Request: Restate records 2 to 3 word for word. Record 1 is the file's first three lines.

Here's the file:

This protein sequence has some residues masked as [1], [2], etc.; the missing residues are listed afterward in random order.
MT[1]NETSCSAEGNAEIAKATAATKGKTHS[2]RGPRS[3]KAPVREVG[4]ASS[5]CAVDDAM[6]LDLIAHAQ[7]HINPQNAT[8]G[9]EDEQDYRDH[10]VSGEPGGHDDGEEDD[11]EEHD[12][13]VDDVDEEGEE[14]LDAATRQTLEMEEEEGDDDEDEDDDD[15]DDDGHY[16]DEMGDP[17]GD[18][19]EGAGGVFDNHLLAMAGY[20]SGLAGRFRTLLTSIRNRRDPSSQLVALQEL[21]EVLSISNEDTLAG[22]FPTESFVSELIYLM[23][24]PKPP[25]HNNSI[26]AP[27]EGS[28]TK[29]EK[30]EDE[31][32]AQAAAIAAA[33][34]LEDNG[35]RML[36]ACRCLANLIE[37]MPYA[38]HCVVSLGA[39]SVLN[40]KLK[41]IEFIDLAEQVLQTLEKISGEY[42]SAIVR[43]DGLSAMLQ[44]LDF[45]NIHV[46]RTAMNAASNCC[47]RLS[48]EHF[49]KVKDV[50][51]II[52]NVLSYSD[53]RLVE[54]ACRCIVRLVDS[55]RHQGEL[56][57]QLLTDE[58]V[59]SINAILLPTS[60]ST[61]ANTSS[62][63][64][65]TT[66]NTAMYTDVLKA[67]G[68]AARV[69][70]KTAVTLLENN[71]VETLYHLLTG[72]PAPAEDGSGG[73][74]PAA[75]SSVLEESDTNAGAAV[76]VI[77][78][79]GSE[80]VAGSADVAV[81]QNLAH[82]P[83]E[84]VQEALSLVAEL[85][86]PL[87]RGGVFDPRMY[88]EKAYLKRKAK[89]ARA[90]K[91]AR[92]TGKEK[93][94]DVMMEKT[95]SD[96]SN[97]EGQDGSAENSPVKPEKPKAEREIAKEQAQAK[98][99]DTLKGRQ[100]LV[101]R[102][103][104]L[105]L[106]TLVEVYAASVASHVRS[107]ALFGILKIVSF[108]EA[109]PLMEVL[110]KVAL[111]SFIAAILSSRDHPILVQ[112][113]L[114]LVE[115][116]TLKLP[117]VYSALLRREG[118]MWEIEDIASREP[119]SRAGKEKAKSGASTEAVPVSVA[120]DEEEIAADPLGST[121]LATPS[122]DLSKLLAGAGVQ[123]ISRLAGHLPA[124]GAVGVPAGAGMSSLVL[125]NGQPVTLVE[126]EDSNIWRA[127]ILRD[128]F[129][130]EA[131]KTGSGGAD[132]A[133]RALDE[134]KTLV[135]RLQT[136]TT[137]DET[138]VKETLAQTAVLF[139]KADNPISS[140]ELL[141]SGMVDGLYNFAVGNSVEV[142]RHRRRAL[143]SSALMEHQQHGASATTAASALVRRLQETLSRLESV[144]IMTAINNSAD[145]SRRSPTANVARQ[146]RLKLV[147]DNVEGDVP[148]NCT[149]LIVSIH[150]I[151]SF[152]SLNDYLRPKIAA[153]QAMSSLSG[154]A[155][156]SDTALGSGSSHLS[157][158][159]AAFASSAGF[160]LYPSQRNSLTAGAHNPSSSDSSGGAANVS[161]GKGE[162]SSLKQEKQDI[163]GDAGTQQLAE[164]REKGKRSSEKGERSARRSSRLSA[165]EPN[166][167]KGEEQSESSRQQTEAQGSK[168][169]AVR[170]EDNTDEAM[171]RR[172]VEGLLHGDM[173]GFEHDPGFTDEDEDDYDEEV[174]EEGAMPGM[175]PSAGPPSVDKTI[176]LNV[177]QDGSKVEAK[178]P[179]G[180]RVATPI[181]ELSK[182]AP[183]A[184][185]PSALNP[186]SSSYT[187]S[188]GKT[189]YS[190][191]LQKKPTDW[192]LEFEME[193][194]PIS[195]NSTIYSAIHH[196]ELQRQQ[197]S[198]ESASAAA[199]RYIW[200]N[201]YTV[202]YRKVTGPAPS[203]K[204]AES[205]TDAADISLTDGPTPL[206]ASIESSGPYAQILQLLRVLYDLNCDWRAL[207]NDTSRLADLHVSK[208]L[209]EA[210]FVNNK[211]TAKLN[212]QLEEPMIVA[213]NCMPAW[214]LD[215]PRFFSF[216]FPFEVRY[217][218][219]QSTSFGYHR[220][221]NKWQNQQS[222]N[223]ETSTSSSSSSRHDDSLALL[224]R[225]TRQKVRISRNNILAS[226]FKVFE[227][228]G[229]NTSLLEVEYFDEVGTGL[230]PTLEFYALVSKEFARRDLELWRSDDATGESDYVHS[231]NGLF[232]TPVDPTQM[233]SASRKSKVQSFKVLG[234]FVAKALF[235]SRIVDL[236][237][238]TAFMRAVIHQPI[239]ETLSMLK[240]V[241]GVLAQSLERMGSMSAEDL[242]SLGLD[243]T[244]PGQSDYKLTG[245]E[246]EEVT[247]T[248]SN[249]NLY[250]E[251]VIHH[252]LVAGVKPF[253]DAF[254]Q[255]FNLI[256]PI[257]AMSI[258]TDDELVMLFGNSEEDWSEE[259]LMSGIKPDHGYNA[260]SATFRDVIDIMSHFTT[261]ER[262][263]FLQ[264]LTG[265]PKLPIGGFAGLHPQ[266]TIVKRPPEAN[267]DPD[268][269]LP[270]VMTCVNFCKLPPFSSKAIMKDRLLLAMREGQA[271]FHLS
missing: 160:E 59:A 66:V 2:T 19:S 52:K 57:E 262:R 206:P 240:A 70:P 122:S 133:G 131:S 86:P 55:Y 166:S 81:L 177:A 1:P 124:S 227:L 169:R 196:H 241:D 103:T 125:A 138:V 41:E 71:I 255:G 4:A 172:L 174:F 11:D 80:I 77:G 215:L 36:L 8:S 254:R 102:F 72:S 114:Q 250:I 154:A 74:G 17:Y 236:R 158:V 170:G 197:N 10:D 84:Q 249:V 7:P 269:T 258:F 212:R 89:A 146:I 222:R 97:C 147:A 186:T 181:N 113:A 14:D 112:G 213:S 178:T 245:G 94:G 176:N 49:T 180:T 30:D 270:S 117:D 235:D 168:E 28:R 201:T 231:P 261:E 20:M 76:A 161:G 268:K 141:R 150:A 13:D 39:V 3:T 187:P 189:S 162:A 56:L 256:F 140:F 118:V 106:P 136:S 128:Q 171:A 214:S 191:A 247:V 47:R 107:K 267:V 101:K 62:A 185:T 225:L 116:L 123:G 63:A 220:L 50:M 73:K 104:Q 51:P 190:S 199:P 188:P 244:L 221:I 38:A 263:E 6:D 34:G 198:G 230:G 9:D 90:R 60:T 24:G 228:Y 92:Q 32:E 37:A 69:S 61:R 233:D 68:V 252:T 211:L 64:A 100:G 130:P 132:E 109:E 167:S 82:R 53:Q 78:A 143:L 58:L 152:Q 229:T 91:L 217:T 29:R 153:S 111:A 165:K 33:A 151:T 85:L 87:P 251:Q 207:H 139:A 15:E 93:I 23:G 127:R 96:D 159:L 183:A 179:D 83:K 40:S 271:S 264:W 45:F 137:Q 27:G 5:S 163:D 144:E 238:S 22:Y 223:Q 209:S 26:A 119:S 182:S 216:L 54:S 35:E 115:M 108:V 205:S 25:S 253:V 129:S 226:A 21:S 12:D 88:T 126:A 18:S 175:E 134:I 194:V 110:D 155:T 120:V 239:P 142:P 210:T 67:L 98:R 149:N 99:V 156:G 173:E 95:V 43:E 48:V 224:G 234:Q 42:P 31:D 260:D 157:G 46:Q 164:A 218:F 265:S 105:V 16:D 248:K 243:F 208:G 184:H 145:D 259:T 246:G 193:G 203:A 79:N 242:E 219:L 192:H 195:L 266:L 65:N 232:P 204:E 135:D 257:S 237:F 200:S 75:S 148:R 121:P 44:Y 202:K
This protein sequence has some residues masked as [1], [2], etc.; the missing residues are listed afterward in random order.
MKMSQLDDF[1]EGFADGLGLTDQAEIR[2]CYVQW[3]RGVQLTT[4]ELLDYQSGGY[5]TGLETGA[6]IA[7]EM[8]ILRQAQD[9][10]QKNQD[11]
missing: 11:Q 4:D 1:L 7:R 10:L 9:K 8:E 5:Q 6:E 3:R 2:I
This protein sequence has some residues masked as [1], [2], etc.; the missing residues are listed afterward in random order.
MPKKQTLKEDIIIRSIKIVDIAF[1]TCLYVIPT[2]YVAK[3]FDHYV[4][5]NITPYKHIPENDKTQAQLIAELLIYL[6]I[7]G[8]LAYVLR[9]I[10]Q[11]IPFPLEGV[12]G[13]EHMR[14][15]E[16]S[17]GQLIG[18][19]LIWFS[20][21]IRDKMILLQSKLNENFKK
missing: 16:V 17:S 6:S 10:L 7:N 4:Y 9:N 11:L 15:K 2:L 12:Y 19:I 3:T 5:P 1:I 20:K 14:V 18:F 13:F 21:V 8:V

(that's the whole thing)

This protein sequence has some residues masked as [1], [2], etc.; the missing residues are listed afterward in random order.
MKMSQLDDF[1]EGFADGLGLTDQAEIR[2]CYVQW[3]RGVQLTT[4]ELLDYQSGGY[5]TGLETGA[6]IA[7]EM[8]ILRQAQD[9][10]QKNQD[11]
missing: 11:Q 4:D 1:L 7:R 10:L 9:K 8:E 5:Q 6:E 3:R 2:I
This protein sequence has some residues masked as [1], [2], etc.; the missing residues are listed afterward in random order.
MPKKQTLKEDIIIRSIKIVDIAF[1]TCLYVIPT[2]YVAK[3]FDHYV[4][5]NITPYKHIPENDKTQAQLIAELLIYL[6]I[7]G[8]LAYVLR[9]I[10]Q[11]IPFPLEGV[12]G[13]EHMR[14][15]E[16]S[17]GQLIG[18][19]LIWFS[20][21]IRDKMILLQSKLNENFKK
missing: 16:V 17:S 6:S 10:L 7:N 4:Y 9:N 11:L 15:K 2:L 12:Y 19:I 3:T 5:P 1:I 20:K 14:V 18:F 13:F 21:V 8:V